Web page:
The Cake Icing Puzzle

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Take a cake with icing on the top and no icing on the bottom. Pick an angle , cut a piece out of the cake in the usual way with center angle , turn the piece upside down, and replace it in the gap in the cake. Then do it again, with a piece that borders the initial piece. Keep doing this, moving in the same direction, thus forming cut lines at , , , , and so on. 1. Will it ever happen, after the first inverting operation, that the cake is in its initial position, with all of the icing on the top? 2. Will it ever happen that all the icing is on the bottom? Of course, if is a right angle, for example, then the answers are clearly YES and YES after eight and four cuts, respectively. But what if is not a rational multiple of , say radian?

Contributed by: Stan Wagon (Macalester College) (March 2011)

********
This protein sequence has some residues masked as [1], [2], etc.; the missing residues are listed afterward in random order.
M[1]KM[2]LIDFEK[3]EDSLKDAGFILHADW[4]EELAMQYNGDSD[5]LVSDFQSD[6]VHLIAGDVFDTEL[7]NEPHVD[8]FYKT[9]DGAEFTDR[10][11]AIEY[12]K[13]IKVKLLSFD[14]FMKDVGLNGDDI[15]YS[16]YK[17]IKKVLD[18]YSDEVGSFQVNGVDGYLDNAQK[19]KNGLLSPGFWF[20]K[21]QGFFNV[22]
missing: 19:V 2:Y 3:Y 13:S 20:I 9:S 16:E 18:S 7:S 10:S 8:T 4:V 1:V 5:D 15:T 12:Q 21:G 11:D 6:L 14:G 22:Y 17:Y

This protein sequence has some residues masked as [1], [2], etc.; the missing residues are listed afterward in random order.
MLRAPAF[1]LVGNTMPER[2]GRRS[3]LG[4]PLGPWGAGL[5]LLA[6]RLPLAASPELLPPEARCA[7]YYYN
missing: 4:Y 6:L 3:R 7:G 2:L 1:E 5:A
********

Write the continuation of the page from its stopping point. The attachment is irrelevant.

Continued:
Open content licensed under CC BY-NC-SA



This puzzle first appeared in the 31st Moscow Mathematical Olympiad. The complete solution can be found in the book by P. Winkler, Mathematical Mind-Benders, Natick, MA: AK Peters, 2007. If is the smallest integer greater than or equal to , then the icing covers the top of the cake after iterations (unless , in which case it takes iterations). The icing will never all be on the bottom of the cake (unless , in which case this happens after iterations). Snapshot 3 shows the situation after 83 cuts for the case , , and ; one more operation restores all the icing.

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